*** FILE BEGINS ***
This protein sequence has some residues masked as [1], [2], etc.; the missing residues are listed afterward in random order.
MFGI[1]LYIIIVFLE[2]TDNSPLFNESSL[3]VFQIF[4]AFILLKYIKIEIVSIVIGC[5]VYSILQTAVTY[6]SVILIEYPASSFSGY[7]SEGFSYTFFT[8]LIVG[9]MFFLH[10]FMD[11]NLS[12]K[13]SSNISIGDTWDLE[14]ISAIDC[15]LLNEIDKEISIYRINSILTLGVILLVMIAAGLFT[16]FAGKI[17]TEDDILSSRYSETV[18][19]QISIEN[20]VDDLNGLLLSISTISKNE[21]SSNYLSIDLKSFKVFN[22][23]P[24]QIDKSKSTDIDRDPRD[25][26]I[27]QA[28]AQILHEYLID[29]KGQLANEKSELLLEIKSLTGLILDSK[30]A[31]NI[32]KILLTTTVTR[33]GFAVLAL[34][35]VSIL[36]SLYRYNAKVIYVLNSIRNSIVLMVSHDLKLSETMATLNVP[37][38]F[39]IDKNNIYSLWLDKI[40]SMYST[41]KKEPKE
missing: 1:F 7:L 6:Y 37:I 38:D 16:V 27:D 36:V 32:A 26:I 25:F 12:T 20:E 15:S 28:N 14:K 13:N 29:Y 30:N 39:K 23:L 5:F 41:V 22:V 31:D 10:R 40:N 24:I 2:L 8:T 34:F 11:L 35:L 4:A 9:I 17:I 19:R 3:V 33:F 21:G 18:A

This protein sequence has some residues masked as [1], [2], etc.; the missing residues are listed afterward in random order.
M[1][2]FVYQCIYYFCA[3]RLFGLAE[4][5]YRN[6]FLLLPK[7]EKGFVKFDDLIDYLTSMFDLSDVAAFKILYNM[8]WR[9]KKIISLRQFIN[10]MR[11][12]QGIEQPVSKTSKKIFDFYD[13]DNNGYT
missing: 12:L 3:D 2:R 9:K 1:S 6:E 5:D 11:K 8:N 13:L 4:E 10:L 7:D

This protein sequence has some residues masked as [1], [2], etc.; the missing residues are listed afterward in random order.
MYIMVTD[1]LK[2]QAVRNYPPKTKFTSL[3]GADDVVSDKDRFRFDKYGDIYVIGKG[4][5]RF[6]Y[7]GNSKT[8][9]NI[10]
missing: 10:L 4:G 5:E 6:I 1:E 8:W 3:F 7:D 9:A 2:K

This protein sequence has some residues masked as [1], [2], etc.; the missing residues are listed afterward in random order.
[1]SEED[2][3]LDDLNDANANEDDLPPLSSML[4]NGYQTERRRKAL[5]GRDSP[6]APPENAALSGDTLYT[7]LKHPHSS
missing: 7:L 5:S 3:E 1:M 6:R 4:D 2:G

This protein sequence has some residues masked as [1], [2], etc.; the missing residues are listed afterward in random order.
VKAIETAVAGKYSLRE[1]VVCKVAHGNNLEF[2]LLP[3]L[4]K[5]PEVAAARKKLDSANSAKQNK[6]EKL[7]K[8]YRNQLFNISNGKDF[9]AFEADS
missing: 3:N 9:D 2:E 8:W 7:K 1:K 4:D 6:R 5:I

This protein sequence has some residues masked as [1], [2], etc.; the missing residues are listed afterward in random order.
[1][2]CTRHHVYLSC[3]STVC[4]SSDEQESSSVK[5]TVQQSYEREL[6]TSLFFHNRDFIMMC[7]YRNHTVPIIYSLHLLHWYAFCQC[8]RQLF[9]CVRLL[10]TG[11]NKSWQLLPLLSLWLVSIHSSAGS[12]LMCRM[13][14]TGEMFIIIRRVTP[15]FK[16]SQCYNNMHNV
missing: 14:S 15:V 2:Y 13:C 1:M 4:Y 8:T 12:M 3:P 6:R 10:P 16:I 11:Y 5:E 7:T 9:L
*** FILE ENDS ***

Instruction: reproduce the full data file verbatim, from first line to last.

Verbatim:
This protein sequence has some residues masked as [1], [2], etc.; the missing residues are listed afterward in random order.
MFGI[1]LYIIIVFLE[2]TDNSPLFNESSL[3]VFQIF[4]AFILLKYIKIEIVSIVIGC[5]VYSILQTAVTY[6]SVILIEYPASSFSGY[7]SEGFSYTFFT[8]LIVG[9]MFFLH[10]FMD[11]NLS[12]K[13]SSNISIGDTWDLE[14]ISAIDC[15]LLNEIDKEISIYRINSILTLGVILLVMIAAGLFT[16]FAGKI[17]TEDDILSSRYSETV[18][19]QISIEN[20]VDDLNGLLLSISTISKNE[21]SSNYLSIDLKSFKVFN[22][23]P[24]QIDKSKSTDIDRDPRD[25][26]I[27]QA[28]AQILHEYLID[29]KGQLANEKSELLLEIKSLTGLILDSK[30]A[31]NI[32]KILLTTTVTR[33]GFAVLAL[34][35]VSIL[36]SLYRYNAKVIYVLNSIRNSIVLMVSHDLKLSETMATLNVP[37][38]F[39]IDKNNIYSLWLDKI[40]SMYST[41]KKEPKE
missing: 1:F 7:L 6:Y 37:I 38:D 16:V 27:D 36:V 32:A 26:I 25:F 12:T 20:E 15:S 28:N 14:K 13:N 29:Y 30:N 39:K 23:L 5:F 41:V 22:V 31:D 10:R 40:N 24:I 2:L 8:T 34:F 11:L 35:L 4:A 9:I 17:I 19:R 3:V 33:F 21:G 18:A

This protein sequence has some residues masked as [1], [2], etc.; the missing residues are listed afterward in random order.
M[1][2]FVYQCIYYFCA[3]RLFGLAE[4][5]YRN[6]FLLLPK[7]EKGFVKFDDLIDYLTSMFDLSDVAAFKILYNM[8]WR[9]KKIISLRQFIN[10]MR[11][12]QGIEQPVSKTSKKIFDFYD[13]DNNGYT
missing: 12:L 3:D 2:R 9:K 1:S 6:E 5:D 11:K 8:N 13:L 4:E 10:L 7:D

This protein sequence has some residues masked as [1], [2], etc.; the missing residues are listed afterward in random order.
MYIMVTD[1]LK[2]QAVRNYPPKTKFTSL[3]GADDVVSDKDRFRFDKYGDIYVIGKG[4][5]RF[6]Y[7]GNSKT[8][9]NI[10]
missing: 10:L 4:G 5:E 6:I 1:E 8:W 3:F 7:D 9:A 2:K

This protein sequence has some residues masked as [1], [2], etc.; the missing residues are listed afterward in random order.
[1]SEED[2][3]LDDLNDANANEDDLPPLSSML[4]NGYQTERRRKAL[5]GRDSP[6]APPENAALSGDTLYT[7]LKHPHSS
missing: 7:L 5:S 3:E 1:M 6:R 4:D 2:G

This protein sequence has some residues masked as [1], [2], etc.; the missing residues are listed afterward in random order.
VKAIETAVAGKYSLRE[1]VVCKVAHGNNLEF[2]LLP[3]L[4]K[5]PEVAAARKKLDSANSAKQNK[6]EKL[7]K[8]YRNQLFNISNGKDF[9]AFEADS
missing: 3:N 9:D 2:E 8:W 7:K 1:K 4:D 6:R 5:I

This protein sequence has some residues masked as [1], [2], etc.; the missing residues are listed afterward in random order.
[1][2]CTRHHVYLSC[3]STVC[4]SSDEQESSSVK[5]TVQQSYEREL[6]TSLFFHNRDFIMMC[7]YRNHTVPIIYSLHLLHWYAFCQC[8]RQLF[9]CVRLL[10]TG[11]NKSWQLLPLLSLWLVSIHSSAGS[12]LMCRM[13][14]TGEMFIIIRRVTP[15]FK[16]SQCYNNMHNV
missing: 14:S 15:V 2:Y 13:C 1:M 4:Y 8:T 12:M 3:P 6:R 10:P 16:I 11:Y 5:E 7:T 9:L